Milk from carbon dioxide and electricity
Finland's Solar Foods has joined forces with academia and contract partners in a €5.5 million European Innovation Council (EIC) project called 'HYDROCOW'. The project will develop a novel biological tool to produce sustainable milk protein from CO2 and electricity.
EIC is part of Horizon Europe, an EU research and innovation funding program focused on identifying, developing, and scaling up breakthrough technologies. The HYDROCOW project funding comes from the EIC Pathfinder instrument which targets the exploration of exceptionally bold ideas for radically new technologies and early-stage research.
In spirit of the Pathfinder call, HYDROCOW aims to create a scientific breakthrough. Solar Foods' goal is to engineer a microbe that converts carbon dioxide (CO2) and hydrogen, produced from water using electricity, into beta-lactoglobulin, a major constituent of milk. In other words, HYDROCOW aims to produce milk with CO2 and electricity, removing the cow from the process.
As far Solar Foods is aware, milk protein production with this type of microbe has never been done before. It expects the hydrogen technology platform to be orders of magnitude more efficient and environmentally friendly compared to traditional animal-based dairy farming which in turn has inherent environmental problems.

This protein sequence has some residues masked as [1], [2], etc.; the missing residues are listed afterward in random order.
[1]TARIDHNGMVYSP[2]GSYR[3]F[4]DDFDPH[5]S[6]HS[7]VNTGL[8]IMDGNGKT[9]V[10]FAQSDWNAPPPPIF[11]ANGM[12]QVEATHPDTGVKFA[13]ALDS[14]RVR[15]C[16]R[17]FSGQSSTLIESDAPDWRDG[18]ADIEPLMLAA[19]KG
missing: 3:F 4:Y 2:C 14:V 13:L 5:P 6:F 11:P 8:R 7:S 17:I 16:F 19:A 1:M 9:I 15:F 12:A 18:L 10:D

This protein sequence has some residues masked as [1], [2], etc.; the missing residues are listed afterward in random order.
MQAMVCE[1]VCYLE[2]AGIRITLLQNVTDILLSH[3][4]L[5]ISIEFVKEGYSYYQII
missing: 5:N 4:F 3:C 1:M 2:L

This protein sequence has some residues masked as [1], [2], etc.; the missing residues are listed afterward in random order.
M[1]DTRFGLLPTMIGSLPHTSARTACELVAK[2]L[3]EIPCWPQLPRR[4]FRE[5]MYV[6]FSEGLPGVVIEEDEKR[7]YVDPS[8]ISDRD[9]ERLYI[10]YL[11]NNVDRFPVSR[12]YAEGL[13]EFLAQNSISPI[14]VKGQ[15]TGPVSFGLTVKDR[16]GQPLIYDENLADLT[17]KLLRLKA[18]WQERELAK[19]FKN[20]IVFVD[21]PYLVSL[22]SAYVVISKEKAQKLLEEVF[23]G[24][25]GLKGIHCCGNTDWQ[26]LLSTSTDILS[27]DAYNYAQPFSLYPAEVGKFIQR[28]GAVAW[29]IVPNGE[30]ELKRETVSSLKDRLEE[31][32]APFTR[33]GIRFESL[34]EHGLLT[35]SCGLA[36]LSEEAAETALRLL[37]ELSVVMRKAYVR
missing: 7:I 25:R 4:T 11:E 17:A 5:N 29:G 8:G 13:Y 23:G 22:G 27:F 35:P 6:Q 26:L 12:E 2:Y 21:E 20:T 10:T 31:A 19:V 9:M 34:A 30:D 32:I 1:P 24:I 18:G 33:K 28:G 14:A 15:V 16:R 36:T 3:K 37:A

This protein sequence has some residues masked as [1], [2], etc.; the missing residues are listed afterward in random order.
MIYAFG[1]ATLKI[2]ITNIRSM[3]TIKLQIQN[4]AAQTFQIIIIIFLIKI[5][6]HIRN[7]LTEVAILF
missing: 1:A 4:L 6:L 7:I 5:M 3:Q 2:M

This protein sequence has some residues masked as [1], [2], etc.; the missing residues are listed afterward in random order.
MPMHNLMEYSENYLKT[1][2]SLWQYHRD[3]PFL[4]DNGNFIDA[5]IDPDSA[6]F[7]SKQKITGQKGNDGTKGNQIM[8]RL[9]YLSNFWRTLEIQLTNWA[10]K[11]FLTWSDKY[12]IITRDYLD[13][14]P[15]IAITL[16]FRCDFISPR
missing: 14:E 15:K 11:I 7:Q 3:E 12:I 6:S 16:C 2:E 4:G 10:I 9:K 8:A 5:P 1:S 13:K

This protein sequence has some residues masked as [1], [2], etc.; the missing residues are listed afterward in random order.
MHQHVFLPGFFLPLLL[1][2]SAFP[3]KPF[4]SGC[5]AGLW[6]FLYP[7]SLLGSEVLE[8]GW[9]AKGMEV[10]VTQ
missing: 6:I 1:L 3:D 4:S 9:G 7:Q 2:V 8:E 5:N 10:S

Hydrogen-oxidizing microbes are known for their unique ability to extract energy from hydrogen and carbon from CO2 gas, not for their protein production capabilities. Engineering microbes to secrete nutritional proteins in general has been a keen point of interest over the last years. However, most solutions rely on heterotrophic microbes that feed on sugar or other high-energy carbon sources derived from agriculture.
The HYDROCOW project takes things one step further by building a carbon neutral system that works independently from agriculture and photosynthesis. Instead of starting from heterotrophic microbes that use feedstocks from agriculture, we are modifying a hydrogen-oxidizing microbe to secrete milk proteins. This removes agriculture from the equation.
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